3. “global”: a privilege granted on all rows in a given table. For example, officers ought to be able to view details on every user – details which might be hidden from other users. A single global privilege in the ACL can grant this.

I store privileges two different ways. First, there are the UNIX-style privileges I’ve already explained. These are clearly object privileges, because they are defined directly in the row. I find these take care of nearly all my needs.

Next, if I need additional granularity, there’s the t_privilege table. I have denormalized the design for performance and space efficiency, and crammed all three privilege types into one table:

create table t_privilege (
    c_role            varchar(30)     not null,
    c_who             int             not null default 0,
    c_action          varchar(100)    not null,
    c_type            varchar(30)     not null,
    c_related_table   varchar(100)    not null,
    c_related_uid     int             not null default 0,
    primary key(c_role, c_who, c_action, c_type, c_related_table, c_related_uid)
);

From top to bottom, these columns mean the following:

  • c_role specifies whether the privilege is granted to a user, a group, or in the case of an “object” privilege, the object’s owner or owner_group. A further special case, in my system, is “self.”
  • c_who is needed if c_role is user or group, and holds the user or group ID to which the privilege is granted.
  • c_action is the action the privilege grants. This is always required.
  • c_type specifies whether the privilege is “object”, “table”, or “global.”
  • c_related_table holds the name of the table to which the privilege applies. This is always required, though in the case of a “self” privilege it’s redundant because a “self” privilege always applies to the t_user table.
  • c_related_uid stores the ID of the object to which the privilege applies, if it’s an object privilege. This has no meaning for table and global privileges, of course. The one applies to a table, not an object, and the second applies to all rows in a table, so an ID is immaterial. This is also not used for self privileges, because by definition a self privilege has to apply to the user requesting permission to do something.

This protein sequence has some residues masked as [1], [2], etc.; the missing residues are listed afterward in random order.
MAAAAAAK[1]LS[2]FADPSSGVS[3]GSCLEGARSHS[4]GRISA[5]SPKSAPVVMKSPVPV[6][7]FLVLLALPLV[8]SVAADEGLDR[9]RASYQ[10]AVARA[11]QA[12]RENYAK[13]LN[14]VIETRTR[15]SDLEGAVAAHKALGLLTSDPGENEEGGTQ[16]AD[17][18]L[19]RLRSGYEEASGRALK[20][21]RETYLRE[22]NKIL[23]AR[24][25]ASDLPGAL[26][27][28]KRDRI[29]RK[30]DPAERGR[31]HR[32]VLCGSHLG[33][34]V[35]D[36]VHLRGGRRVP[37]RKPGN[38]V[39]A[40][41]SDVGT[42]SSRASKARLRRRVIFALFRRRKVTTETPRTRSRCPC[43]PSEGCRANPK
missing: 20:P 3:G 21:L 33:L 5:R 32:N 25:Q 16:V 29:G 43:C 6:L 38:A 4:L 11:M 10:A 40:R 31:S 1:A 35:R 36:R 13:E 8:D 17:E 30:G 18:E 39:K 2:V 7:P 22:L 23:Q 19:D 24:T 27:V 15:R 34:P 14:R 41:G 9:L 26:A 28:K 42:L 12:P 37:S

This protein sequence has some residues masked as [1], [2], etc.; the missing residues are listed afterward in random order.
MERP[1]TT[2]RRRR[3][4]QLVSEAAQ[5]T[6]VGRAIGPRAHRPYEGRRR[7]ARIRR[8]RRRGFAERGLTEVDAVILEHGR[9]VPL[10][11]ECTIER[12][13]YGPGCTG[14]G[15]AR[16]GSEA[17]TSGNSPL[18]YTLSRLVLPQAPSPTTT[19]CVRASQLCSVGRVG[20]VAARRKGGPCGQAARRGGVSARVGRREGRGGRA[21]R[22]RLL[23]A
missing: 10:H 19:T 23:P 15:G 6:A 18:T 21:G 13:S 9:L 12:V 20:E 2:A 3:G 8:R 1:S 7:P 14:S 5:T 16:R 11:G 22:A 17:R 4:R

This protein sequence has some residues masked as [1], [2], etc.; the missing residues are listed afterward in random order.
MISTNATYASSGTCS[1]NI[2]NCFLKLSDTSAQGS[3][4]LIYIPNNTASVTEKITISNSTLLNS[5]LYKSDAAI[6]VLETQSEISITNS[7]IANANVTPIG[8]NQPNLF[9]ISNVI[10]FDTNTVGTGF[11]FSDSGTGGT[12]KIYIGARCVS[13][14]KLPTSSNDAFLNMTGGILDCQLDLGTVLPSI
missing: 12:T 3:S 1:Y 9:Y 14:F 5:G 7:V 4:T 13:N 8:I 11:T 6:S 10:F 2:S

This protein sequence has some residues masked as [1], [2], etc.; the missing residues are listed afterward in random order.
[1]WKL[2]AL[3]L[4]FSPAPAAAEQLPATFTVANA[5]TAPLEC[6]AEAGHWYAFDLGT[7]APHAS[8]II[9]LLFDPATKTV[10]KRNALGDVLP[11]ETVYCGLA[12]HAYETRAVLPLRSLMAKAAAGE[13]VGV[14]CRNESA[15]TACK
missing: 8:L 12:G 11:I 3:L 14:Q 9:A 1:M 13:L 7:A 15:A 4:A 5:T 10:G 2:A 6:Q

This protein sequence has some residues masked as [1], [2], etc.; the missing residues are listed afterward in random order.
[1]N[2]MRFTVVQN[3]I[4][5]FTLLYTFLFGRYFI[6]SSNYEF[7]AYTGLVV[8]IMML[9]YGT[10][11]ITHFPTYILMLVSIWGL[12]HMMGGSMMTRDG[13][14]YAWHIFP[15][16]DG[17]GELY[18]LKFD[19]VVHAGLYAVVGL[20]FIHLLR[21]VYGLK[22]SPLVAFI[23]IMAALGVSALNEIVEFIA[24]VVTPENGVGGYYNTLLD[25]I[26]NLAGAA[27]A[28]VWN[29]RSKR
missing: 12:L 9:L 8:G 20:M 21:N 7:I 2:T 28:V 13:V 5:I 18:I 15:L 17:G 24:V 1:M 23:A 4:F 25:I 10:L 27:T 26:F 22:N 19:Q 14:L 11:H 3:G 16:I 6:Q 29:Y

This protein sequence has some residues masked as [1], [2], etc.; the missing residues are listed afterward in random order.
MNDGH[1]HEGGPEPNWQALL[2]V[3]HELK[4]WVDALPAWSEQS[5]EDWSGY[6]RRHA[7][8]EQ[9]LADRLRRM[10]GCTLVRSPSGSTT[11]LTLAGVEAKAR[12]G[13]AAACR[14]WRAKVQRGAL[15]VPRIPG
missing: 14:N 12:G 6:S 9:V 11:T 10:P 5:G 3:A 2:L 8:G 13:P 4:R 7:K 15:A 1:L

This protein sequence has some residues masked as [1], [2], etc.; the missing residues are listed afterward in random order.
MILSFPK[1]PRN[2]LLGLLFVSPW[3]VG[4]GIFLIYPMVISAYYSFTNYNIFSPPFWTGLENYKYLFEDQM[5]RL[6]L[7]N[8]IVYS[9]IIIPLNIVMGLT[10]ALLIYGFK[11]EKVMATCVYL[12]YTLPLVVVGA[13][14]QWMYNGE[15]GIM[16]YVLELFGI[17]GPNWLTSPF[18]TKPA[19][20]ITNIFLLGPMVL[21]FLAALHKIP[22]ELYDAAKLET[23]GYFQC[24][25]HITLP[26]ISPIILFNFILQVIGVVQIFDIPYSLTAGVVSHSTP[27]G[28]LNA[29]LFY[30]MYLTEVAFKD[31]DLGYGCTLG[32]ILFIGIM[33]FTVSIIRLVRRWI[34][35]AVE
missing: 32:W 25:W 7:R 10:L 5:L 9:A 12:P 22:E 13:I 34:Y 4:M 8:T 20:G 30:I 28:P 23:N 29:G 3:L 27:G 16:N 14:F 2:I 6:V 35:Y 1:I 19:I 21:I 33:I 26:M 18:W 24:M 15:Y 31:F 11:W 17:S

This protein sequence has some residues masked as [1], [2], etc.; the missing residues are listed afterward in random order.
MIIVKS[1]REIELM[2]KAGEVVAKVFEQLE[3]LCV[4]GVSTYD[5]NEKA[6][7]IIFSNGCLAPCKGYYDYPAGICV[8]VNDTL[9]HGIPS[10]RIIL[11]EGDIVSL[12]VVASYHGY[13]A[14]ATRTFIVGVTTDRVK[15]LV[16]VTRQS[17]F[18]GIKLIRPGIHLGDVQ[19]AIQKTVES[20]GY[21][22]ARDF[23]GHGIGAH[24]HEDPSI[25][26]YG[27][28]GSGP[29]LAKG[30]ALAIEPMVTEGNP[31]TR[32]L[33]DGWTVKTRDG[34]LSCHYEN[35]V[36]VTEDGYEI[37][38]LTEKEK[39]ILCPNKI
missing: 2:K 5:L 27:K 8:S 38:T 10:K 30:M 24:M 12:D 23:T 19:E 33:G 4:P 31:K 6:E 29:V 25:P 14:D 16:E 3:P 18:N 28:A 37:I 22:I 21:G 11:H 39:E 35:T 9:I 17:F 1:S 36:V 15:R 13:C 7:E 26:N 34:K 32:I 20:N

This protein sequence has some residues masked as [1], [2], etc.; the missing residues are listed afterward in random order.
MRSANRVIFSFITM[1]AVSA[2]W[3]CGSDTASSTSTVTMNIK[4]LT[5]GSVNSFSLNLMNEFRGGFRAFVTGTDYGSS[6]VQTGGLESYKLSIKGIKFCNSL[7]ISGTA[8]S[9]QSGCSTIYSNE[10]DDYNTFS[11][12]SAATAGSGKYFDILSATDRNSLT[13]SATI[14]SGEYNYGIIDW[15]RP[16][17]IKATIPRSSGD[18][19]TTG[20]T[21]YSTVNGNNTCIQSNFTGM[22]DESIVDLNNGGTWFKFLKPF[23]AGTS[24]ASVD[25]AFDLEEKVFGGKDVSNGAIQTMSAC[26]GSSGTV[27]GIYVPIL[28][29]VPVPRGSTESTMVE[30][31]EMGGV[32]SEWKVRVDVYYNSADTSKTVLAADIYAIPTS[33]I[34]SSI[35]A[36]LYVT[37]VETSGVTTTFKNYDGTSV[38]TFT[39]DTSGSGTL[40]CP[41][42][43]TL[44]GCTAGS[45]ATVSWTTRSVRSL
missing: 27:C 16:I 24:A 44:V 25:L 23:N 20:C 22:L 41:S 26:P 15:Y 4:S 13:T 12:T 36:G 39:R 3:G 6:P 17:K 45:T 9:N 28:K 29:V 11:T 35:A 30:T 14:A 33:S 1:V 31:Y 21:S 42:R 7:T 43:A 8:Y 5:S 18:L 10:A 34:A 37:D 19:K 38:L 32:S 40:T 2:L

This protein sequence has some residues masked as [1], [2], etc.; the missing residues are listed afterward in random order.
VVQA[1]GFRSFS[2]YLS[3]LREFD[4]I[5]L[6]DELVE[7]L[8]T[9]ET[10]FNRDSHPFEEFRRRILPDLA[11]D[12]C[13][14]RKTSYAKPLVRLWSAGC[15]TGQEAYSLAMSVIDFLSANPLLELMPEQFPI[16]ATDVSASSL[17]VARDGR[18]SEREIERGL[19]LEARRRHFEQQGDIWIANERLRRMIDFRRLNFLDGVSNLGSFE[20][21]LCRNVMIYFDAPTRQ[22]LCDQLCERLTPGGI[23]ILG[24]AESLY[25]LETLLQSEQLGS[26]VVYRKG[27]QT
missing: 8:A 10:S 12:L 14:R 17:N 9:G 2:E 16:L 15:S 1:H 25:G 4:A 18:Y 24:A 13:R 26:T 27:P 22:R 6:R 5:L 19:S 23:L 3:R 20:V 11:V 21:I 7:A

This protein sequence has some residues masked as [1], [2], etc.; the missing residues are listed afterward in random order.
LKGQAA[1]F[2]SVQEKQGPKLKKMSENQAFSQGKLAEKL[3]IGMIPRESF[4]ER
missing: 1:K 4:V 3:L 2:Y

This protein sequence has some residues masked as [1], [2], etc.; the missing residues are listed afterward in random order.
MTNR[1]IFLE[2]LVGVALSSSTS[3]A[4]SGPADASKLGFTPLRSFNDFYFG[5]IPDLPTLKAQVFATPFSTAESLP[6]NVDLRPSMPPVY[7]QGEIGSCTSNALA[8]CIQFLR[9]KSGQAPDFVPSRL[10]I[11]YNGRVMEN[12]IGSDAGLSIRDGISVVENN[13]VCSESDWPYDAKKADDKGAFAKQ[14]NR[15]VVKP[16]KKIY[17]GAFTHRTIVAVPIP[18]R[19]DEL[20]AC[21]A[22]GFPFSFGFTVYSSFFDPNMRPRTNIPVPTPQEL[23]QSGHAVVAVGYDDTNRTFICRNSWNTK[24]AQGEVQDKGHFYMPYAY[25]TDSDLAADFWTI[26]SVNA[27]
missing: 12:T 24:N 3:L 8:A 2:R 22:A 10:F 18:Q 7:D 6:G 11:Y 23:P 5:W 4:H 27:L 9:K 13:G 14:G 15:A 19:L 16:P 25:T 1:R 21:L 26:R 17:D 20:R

It’s a fairly complex table because of all the different types of things it holds. I generally hate columns that mean one thing sometimes and something else other times. When I first designed this system, I put different types and roles in different tables, which ended up being almost but not quite identical. I’ll let you imagine how horrible that was to actually work with. This is much better, and having a single table is more efficient for querying.

Example privileges

Examples might help understand the table structure. Suppose I have the following entries in t_privilege:

  • The first row grants group 4 (users) the privilege to join every event (all rows in the t_event table).
  • The second row grants all users the right to list the contents of the t_event table. This is the first example of a table-level privilege I’ve given. This is equivalent to setting the executable bit on a directory in UNIX.
  • The third row grants everyone the privilege to change our own password.
  • The fourth row grants user 3 the right to delete event 1.

Sample schema

Here’s a complete script (again, for MySQL) to create and populate a sample schema with some sample data. This is what I’ll run queries against later:

drop table if exists t_user;
create table t_user (
   c_uid             int             not null auto_increment primary key,
   c_owner           int             not null default 1,
   c_group           int             not null default 1,
   c_unixperms       int             not null default 500,
   c_status          int             not null default 0,
   c_username        varchar(50)     not null,
   c_group_memberships int           not null
);

insert into t_user (c_username, c_group_memberships)